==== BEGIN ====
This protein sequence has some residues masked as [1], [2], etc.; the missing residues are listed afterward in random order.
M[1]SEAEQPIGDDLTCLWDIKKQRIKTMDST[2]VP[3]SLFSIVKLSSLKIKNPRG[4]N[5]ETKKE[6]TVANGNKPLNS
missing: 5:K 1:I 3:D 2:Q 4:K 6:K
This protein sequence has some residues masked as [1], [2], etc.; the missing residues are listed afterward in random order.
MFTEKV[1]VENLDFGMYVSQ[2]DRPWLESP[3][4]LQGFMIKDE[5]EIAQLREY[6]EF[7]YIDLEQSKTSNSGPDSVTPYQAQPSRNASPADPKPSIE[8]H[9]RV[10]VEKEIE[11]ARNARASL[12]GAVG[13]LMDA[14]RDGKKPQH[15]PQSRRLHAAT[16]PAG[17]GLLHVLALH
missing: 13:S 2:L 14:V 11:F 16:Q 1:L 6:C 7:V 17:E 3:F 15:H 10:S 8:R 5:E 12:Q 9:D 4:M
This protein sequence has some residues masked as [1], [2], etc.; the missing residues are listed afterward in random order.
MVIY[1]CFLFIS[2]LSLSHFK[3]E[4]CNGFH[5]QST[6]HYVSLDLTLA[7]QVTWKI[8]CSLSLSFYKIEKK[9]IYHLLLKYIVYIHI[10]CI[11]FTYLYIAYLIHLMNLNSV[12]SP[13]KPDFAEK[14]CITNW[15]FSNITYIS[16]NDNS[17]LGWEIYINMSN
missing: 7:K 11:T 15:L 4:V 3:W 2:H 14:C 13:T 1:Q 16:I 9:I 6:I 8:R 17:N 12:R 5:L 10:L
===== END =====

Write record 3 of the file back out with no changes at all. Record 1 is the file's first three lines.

This protein sequence has some residues masked as [1], [2], etc.; the missing residues are listed afterward in random order.
MVIY[1]CFLFIS[2]LSLSHFK[3]E[4]CNGFH[5]QST[6]HYVSLDLTLA[7]QVTWKI[8]CSLSLSFYKIEKK[9]IYHLLLKYIVYIHI[10]CI[11]FTYLYIAYLIHLMNLNSV[12]SP[13]KPDFAEK[14]CITNW[15]FSNITYIS[16]NDNS[17]LGWEIYINMSN
missing: 7:K 11:T 15:L 4:V 3:W 2:H 14:C 13:T 1:Q 16:I 9:I 6:I 8:R 17:N 12:R 5:L 10:L